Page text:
Q: I have a musty smell in my home but don’t see any mold, what does this mean?
When fungi are actively sporulating (growing) they can produce certain chemicals (called volatile organic compounds or VOCs) that give off a “musty” odor.

Q: How do you test for mold if it’s not visible?
A: Air sampling, using a spore trap, is the best way to do this; this method employs a vacuum that draws in a certain volume of air, spores in the air are impinged (or trapped) on a coverslip which is then examined under a microscope so that the number and types of mold spores present can be determined.  When sampling suspect areas inside, an air sample must also be collected from outside the property to establish a baseline spore count for comparison to the indoor samples.

Q: How do I know if the visible mold growing in my home is toxic?
There has been a lot of misinformation about “toxic mold” (particularly “toxic black mold”) in the media.  While there are certain types of fungi that can produce mycotoxins (under certain conditions), the presence of any mold in large quantities should be of concern (regardless of the types of mold), investigated, and removed using appropriate methods.

Q: What is toxic black mold?
The “toxic black mold” that has received so much publicity (Stachybotrys) was previously misidentified as being the cause of a serious disease in infants; even though the CDC retracted this misdiagnosis, the damage was done and people still worry about this particular mold.  Stachybotrys is a high moisture indicator mold so it’s presence inside indicates a serious moisture problem that will also support the growth of numerous fungi (other high-moisture indicator molds and especially fungi that require less moisture).

Q: How do you get rid of mold in my house and how much will it cost?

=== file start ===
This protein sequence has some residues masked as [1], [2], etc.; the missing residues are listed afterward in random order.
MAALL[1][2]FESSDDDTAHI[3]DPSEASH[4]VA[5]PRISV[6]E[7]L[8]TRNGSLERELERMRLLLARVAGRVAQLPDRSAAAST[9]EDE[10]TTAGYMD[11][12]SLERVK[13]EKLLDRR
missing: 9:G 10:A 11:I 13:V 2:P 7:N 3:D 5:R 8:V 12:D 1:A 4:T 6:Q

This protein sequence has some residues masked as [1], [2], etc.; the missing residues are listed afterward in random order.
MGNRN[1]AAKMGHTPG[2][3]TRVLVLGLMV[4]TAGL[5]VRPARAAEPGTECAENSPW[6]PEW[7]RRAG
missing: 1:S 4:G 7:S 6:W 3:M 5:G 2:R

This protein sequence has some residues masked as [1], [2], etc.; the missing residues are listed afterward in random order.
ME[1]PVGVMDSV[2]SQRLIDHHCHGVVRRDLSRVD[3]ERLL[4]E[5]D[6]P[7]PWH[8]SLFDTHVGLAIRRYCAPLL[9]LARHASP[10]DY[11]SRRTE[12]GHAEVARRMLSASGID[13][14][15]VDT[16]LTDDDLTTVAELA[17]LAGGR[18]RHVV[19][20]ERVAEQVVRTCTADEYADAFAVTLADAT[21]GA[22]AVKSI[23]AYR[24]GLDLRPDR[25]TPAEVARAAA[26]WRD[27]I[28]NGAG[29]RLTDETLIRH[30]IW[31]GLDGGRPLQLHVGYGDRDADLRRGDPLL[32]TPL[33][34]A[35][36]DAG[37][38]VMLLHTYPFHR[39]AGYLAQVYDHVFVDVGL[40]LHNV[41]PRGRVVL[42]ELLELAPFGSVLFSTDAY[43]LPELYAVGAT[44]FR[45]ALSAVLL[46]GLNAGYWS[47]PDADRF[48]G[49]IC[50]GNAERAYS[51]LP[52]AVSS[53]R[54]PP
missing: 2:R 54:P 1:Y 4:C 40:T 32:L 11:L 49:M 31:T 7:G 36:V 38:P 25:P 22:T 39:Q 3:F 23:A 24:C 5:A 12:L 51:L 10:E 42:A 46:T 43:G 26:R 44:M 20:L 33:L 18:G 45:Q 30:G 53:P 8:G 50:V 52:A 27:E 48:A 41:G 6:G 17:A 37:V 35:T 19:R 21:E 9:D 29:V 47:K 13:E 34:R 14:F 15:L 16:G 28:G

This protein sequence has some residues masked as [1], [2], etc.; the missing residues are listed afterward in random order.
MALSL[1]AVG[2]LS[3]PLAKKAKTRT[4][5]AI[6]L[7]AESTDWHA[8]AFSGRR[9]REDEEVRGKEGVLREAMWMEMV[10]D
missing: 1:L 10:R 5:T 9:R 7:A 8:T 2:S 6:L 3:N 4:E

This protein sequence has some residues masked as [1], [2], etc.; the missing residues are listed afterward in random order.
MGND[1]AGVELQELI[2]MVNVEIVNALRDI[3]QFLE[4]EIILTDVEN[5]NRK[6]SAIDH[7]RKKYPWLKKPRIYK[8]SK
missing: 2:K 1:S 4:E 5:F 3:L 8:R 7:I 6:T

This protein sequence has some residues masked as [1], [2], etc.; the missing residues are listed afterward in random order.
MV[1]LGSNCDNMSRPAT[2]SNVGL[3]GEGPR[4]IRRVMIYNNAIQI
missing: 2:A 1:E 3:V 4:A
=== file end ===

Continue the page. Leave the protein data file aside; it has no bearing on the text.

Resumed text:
It depends on where it is (i.e. visible surface mold on a wall that is not wet inside or mold growing inside a wet wall), and how much mold is present (i.e. roof and plumbing leaks or floods can result in extensive water damage and support a lot of mold growth).  Best case scenario, the spore counts are not too elevated and the mold is visible on building materials that have dried out; getting rid of the mold will not involve invasive procedures and may only require limited containment because the growth is confined to a small area.  Second scenario, highly elevated levels of mold spores are present and wet building materials are present; in this case mold remediation will require more invasive procedures (removing drywall, plaster, or other building materials), may include contents decontamination, and extensive containment procedures to prevent cross-contamination to other areas of the home.  The price will vary based on the extent of the problem and the remediation methods required; these crucial items will be determined during the mold inspection.

Q: What is the most important aspect of a mold inspection?
Glad you asked this!  If you have elevated levels of mold in your home that means you have to have a moisture source (feeding the mold), so the most important part of the inspection is to identify what’s causing this so it can be corrected or repaired.

Q: My child has been having allergies since we moved into our home, what could be causing this?
Mold sensitivities do not affect everyone but children and the elderly tend to be more susceptible to most illnesses; children with asthma may also be more sensitive to mold exposure.  If you have recently moved and your child was not having any symptoms before, then they could in fact be reacting to elevated mold levels in your new environment; air sampling is a cost-effective way to evaluate this and based on these findings, your physician may suggest allergy testing for your child.

Please contact us if you have a specific question.